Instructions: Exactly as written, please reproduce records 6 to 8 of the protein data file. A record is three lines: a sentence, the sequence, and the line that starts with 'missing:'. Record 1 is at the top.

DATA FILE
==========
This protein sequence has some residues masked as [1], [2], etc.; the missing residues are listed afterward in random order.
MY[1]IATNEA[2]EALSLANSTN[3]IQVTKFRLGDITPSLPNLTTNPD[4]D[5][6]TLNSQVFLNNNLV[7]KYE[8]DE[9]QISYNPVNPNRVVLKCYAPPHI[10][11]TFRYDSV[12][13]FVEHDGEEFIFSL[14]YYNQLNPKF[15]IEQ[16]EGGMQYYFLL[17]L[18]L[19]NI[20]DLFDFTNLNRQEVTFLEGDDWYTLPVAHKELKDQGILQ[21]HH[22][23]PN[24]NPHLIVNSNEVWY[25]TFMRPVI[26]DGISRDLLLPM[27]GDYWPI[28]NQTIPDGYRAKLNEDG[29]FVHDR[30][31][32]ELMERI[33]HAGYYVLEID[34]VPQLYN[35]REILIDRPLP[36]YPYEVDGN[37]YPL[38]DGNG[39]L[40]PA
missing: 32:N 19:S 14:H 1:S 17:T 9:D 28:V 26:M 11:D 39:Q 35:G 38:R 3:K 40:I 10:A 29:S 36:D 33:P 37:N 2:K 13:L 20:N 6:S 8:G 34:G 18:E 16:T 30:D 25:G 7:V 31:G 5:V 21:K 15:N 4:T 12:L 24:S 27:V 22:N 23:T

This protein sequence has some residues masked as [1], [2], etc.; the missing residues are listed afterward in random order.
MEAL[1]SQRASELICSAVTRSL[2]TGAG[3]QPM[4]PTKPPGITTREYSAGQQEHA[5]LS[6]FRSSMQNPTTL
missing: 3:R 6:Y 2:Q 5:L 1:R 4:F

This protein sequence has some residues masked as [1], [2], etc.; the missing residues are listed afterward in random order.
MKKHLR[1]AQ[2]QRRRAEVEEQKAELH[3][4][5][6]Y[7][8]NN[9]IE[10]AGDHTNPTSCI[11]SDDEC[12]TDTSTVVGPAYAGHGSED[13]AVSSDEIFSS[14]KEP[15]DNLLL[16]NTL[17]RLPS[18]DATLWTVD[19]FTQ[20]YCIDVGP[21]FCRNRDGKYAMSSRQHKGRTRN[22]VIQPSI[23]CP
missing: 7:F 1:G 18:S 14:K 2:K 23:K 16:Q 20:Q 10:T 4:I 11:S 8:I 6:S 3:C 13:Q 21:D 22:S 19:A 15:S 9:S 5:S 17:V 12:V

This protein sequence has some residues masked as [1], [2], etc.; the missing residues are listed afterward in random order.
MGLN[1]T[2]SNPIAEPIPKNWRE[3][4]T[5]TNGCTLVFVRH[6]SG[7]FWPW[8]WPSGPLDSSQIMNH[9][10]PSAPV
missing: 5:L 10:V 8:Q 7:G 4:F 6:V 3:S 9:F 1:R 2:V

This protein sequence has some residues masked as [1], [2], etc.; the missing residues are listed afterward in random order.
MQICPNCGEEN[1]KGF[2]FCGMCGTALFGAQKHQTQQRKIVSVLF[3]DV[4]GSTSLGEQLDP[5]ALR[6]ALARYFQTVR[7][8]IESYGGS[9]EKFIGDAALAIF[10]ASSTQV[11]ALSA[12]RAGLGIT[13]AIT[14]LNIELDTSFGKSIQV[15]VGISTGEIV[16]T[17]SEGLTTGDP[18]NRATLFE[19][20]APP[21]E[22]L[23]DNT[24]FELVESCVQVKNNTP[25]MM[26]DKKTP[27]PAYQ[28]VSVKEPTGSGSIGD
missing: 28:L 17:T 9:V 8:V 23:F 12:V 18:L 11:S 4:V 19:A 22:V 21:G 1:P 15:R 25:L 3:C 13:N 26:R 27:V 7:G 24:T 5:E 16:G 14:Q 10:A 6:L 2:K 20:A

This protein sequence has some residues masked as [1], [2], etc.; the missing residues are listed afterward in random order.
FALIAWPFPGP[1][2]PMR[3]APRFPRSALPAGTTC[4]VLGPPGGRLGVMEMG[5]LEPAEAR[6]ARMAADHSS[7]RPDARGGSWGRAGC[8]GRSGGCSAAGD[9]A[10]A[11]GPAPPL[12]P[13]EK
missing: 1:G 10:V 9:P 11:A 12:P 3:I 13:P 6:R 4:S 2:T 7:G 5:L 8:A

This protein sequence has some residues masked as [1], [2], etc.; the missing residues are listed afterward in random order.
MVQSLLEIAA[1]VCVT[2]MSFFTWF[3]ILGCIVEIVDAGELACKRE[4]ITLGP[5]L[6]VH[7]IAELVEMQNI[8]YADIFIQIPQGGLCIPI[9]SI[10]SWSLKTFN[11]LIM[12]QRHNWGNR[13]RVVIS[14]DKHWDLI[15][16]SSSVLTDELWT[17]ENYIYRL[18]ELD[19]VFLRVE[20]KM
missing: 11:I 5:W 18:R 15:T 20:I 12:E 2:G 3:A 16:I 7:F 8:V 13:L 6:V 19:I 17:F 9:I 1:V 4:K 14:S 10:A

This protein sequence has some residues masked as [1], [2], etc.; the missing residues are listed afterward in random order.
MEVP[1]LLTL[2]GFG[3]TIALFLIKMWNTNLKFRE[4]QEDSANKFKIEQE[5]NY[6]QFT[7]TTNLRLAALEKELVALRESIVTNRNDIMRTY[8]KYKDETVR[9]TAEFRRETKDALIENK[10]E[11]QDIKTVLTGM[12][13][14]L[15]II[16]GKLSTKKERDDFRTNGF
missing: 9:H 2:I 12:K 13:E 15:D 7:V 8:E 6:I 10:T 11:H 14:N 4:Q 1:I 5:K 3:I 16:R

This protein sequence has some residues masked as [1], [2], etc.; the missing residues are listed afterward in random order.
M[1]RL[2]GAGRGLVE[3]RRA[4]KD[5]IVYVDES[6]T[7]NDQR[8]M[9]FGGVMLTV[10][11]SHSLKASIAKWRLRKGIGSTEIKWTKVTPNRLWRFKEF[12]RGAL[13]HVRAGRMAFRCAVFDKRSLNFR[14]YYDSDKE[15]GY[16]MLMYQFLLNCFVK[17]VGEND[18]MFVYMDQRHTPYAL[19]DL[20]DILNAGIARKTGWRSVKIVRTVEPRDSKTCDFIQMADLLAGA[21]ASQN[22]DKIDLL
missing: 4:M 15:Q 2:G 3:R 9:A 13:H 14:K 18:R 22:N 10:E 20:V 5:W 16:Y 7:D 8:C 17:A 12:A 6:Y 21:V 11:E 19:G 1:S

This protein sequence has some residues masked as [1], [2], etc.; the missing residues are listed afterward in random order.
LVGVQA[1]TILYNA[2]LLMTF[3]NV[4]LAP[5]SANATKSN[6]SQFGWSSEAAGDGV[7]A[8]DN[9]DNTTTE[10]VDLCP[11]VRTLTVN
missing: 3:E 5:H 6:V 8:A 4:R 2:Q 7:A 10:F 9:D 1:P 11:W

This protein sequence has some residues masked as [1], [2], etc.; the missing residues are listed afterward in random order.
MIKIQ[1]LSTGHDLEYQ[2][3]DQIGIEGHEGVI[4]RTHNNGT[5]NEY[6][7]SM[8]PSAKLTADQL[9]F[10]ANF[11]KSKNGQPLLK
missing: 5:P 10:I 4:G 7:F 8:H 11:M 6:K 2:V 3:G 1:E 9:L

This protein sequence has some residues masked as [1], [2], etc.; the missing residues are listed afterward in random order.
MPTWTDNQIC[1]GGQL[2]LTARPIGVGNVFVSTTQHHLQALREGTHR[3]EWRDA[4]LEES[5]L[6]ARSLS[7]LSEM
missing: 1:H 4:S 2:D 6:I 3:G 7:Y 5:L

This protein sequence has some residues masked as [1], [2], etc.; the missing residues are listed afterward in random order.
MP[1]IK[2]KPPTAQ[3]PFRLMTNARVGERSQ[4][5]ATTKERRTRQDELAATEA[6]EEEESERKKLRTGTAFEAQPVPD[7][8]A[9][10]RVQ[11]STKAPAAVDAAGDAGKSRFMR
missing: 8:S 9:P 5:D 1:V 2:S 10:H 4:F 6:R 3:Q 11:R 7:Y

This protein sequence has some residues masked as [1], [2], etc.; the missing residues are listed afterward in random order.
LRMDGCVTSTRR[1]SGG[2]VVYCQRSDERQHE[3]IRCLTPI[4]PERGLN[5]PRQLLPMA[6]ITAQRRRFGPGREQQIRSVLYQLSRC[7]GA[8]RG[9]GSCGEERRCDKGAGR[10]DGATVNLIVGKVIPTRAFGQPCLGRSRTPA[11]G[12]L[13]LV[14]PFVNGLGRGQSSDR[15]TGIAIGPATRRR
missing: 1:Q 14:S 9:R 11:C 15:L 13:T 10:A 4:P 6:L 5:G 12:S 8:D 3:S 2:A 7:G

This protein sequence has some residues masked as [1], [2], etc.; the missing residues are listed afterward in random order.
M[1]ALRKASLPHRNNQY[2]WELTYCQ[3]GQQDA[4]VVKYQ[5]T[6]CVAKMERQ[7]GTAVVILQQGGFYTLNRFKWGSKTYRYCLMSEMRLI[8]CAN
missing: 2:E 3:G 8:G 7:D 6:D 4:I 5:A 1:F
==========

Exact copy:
This protein sequence has some residues masked as [1], [2], etc.; the missing residues are listed afterward in random order.
FALIAWPFPGP[1][2]PMR[3]APRFPRSALPAGTTC[4]VLGPPGGRLGVMEMG[5]LEPAEAR[6]ARMAADHSS[7]RPDARGGSWGRAGC[8]GRSGGCSAAGD[9]A[10]A[11]GPAPPL[12]P[13]EK
missing: 1:G 10:V 9:P 11:A 12:P 3:I 13:P 6:R 4:S 2:T 7:G 5:L 8:A

This protein sequence has some residues masked as [1], [2], etc.; the missing residues are listed afterward in random order.
MVQSLLEIAA[1]VCVT[2]MSFFTWF[3]ILGCIVEIVDAGELACKRE[4]ITLGP[5]L[6]VH[7]IAELVEMQNI[8]YADIFIQIPQGGLCIPI[9]SI[10]SWSLKTFN[11]LIM[12]QRHNWGNR[13]RVVIS[14]DKHWDLI[15][16]SSSVLTDELWT[17]ENYIYRL[18]ELD[19]VFLRVE[20]KM
missing: 11:I 5:W 18:R 15:T 20:I 12:E 2:G 3:A 16:I 7:F 8:V 13:L 6:V 19:I 17:F 9:I 1:V 4:K 14:S 10:A

This protein sequence has some residues masked as [1], [2], etc.; the missing residues are listed afterward in random order.
MEVP[1]LLTL[2]GFG[3]TIALFLIKMWNTNLKFRE[4]QEDSANKFKIEQE[5]NY[6]QFT[7]TTNLRLAALEKELVALRESIVTNRNDIMRTY[8]KYKDETVR[9]TAEFRRETKDALIENK[10]E[11]QDIKTVLTGM[12][13][14]L[15]II[16]GKLSTKKERDDFRTNGF
missing: 9:H 2:I 12:K 13:E 15:D 7:V 8:E 6:I 10:T 11:H 14:N 4:Q 1:I 5:K 3:I 16:R